Again, before any of this happens, before anyone actually gets healthcare, we will start paying right away. For starters, the Senate proposes to divert $800 billion for Medicare to help fund this monstrosity. Half of that amount will come from cuts in physician reimbursement. Beginning in 2011, Medicare will cut pay to physicians by 23%. Logically, this will lead to a mass “drop” of Medicare, as in doctors will stop taking patients who are covered by Medicare alone. Medicare will effectively become another Medicaid, where doctors who see those patients do so at a net loss. There is only so much room for those types of patients in any medical practice. Similar scenarios will develop in hospitals and nursing homes. Access to care for seniors on Medicare will vanish, until 2014 when they can all enroll in the government option. Yet, the CBO didn’t take this “unintended consequence” into account when determining its $1.8 trillion price tag. So the actual cost will be hard to imagine.

The rest of the money comes from tax increases, lots of them. There will be taxes on food, taxes on cosmetic surgery, taxes on private insurance policies. But the big one will be an increase in payroll taxes. This will come at a time when unemployment has eclipsed 10%. We cross our fingers and hope businesses will start hiring again, and then we slap those businesses with more payroll taxes that will only discourage hiring.

Already have health insurance? Get ready to pay more for it, a lot more. The Senate bill clearly bans insurance companies from disqualifying people with pre-existing conditions, or due to increased age. It also says that the insurance companies can’t charge these people more for insurance. They must charge all customers the same. Therefore, private insurance policies will increase in price dramatically. Those of us who have insurance will pay more for it in order to make up for those people whose insurance costs more to provide. That’s on top of the taxes that will be assessed on our private policies.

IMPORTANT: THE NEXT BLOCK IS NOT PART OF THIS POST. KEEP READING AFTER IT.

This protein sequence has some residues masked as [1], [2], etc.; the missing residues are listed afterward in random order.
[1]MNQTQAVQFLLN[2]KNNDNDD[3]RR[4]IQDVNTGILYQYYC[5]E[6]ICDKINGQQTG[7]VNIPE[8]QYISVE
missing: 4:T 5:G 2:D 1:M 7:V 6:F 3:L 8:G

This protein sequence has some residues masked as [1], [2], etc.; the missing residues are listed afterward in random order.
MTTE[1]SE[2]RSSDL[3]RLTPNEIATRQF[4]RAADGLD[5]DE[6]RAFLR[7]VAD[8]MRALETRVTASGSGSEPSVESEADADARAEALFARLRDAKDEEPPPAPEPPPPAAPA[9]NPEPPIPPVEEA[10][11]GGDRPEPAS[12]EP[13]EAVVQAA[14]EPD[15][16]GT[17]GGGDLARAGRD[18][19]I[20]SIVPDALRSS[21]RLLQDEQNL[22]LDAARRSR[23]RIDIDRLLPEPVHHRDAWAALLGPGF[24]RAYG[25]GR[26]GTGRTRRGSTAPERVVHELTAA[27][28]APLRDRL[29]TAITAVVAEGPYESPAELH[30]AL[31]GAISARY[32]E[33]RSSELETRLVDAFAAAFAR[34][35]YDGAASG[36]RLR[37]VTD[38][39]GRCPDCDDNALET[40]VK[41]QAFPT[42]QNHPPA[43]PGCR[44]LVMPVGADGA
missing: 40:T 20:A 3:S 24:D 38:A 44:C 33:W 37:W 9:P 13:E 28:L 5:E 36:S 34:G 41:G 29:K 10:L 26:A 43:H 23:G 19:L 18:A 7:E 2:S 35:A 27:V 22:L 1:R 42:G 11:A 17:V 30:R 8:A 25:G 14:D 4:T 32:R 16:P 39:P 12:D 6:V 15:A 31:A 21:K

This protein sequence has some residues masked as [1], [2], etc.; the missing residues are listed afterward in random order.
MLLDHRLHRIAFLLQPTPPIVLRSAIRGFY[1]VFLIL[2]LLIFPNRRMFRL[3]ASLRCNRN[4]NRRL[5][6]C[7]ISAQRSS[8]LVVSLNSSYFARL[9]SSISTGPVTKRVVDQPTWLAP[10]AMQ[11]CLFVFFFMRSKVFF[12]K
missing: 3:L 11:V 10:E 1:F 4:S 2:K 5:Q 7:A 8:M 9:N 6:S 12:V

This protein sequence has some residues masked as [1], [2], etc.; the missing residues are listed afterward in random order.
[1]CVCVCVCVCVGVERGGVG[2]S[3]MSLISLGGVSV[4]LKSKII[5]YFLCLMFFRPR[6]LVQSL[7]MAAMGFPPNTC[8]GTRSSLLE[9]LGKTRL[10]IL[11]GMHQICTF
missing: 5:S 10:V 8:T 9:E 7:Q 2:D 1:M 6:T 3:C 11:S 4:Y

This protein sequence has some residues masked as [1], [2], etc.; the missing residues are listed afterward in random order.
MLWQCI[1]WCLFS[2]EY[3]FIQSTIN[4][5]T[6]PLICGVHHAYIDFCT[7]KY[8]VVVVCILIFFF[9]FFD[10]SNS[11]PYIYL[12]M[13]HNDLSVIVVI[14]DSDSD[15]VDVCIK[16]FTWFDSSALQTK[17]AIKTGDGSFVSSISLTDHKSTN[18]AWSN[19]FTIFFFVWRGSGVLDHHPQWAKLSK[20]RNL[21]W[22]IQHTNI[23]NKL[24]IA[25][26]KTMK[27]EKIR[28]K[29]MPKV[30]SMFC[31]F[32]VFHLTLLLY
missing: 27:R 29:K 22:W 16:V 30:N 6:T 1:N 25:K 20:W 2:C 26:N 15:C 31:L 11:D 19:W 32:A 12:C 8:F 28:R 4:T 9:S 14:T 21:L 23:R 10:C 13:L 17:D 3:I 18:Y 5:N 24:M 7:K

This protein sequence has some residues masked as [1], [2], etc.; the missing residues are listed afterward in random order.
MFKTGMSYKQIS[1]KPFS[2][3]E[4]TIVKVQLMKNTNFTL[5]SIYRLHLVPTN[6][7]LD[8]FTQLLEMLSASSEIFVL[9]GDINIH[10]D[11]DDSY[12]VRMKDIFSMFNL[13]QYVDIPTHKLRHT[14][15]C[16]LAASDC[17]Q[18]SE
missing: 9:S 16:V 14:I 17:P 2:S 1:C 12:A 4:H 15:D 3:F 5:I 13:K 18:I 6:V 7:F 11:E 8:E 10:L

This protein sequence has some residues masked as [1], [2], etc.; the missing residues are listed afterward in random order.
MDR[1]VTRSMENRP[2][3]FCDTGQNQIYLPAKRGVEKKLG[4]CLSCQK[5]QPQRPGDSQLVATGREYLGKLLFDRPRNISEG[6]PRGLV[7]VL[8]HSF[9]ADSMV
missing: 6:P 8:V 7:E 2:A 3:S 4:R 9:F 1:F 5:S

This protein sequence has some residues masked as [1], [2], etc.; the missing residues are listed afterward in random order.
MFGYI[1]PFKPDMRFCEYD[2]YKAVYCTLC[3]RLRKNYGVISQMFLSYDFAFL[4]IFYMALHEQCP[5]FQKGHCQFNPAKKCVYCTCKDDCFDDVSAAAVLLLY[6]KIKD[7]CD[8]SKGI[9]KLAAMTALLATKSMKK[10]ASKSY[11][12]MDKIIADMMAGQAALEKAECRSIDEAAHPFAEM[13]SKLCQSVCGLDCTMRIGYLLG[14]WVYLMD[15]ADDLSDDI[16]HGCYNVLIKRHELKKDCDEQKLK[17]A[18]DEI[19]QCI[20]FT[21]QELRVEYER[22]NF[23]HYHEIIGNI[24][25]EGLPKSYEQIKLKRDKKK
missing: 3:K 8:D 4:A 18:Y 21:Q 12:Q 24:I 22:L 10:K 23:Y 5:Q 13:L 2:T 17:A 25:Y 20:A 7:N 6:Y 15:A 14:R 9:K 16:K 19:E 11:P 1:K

Get insurance from your employer? Don’t count on it. Employers will be slapped with more payroll taxes and will be required to provide health insurance (that will be costing more) for their employees or pay a fine to the federal government. Problem is, the fine is a lot cheaper than providing insurance. So smaller companies will dump their insurance plans and simply pay the fine, telling employees they have the option to enroll in the government program. This will further bloat the government program, another unintended consequence not factored in by the CBO.